In the meantime, 6-11 sophomore post Vladimir Pinchuk is showing plenty of pop. He started, played a team-high 30 minutes, was 4-of-4 from the floor and had 10 points and seven boards. The 6-9 Jackson had a game-high with those 12 rebounds while the 6-9 Manigault was the game’s only other player with double digits on the boards with his 10.
Rebounding isn’t going to be an issue this season, folks.
SENIOR MOMENTS: With just more than 11 minutes left in the game, and the Lobos trailing 64-59, the Lobos’ only two seniors – Mathis and Dane Kuiper – had a combined three points. Mathis then drained back-to-back 3s to give the Lobos a 65-64 lead and added another 3 with 2:38 remaining to put UNM up 83-78.
Kuiper? Talk about zero to hero.
With the Lobos clinging to that 83-80 lead and the shot clock down to 1 second, Kuiper drained his first points of the game with the biggest of the game. His 3 from the right corner with 1:53 left rocked the Pit, and Mathis scored 18 seconds later on a fast break to ice it. Kuiper then had the team’s last field goal.
Mathis finished with 14 points. Kuiper had just five, but played 27 minutes and was a defensive stopper all night.
STILL THE PIT: No, it doesn’t have the feel of yesteryear. It’s definitely not the same as the Bob King/Norm Ellenberger or Gary Colson/Dave Bliss eras. It never will, thanks to the wrecking-ball disaster of a remodeling job completed in 2010.
And for the past five years, it hasn’t even had the feel of some of the Steve Alford-days.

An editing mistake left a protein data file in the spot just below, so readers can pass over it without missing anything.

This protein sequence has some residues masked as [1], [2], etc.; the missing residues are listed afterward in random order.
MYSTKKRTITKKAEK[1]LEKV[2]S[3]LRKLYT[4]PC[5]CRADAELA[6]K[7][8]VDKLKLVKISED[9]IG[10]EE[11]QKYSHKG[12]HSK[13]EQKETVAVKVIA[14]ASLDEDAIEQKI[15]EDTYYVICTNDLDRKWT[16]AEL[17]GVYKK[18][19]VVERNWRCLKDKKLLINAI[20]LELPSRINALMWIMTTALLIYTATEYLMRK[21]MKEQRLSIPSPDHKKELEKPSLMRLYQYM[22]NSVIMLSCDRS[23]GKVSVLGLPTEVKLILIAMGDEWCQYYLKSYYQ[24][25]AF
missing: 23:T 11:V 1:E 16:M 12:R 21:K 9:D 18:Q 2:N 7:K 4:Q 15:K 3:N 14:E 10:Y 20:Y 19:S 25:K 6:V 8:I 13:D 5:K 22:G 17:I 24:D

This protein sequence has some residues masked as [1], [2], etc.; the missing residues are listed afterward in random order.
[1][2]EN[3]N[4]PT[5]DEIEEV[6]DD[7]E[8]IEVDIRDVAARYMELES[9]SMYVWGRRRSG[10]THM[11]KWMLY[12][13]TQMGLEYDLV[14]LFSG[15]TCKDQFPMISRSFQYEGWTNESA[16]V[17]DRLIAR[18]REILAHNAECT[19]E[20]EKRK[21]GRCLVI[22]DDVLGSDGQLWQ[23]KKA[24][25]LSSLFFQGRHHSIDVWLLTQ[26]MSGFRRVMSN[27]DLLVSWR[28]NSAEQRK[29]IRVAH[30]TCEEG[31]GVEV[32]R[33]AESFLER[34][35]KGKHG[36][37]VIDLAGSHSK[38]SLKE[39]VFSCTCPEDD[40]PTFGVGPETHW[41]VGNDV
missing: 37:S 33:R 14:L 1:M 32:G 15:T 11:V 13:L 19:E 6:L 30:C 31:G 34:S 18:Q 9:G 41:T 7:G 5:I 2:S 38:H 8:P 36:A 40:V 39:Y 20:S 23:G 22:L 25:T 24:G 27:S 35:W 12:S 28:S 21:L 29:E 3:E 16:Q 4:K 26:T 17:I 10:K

But you know what? It’s still the Pit. It was there when the Lobos most needed it on Tuesday. And the Lobos were there when the Pit most needed them.
“A Pit Game,” the shady Bliss called it when the 18,000-plus overwhelmed the opposition and officials and simply willed the Lobos to victories.
This was the type of game UNM used to put in its pocket, regardless the deficit. That was dramatically lacking during the Craig Neal years.
The attendance was generously announced at 10,188 on Tuesday, and seemed to be waiting for a reason to erupt much of the night. The Lobos had a number of open shots that could have put the hammer down and got the crowd up and rocking.
Finally, Kuiper delivered that big blow. And the crowd wasn’t about to let this one slip away.
WHAT DOES VEGAS KNOW?: This will often be a theme in “Tick Talk” columns, especially now that “legal” sports bettering has come to New Mexico. I will have a detailed column about this down the road.
As for Tuesday’s Lobo/Gales game, it has Scott Van Pelt’s “Bad Beats” all over it. The Lobos had been favored by 7 early in the day, but Iona bettors brought it down to 6½.
The Lobos never even led by more than five until that 5-0 run made it 88-80 with 1:35 left.
It was 90-83 with 15 seconds left, but that was plenty of time for UNM to miss three free throws and Iona to miss a jumper with four seconds left.
So, what does Vegas know about two schools that are 2,015 miles apart and playing their second game of the season? You tell me.
Mark Smith has worked in New Mexico sports media for four decades, and is one of the New Mexico’s most decorated sports journalists in history. Smith has won more than 30 combined awards in print, television and radio. He is the editor in chief of Enchantment Sports. Contact him at mark.enchantmentsportsNM@gmail.com.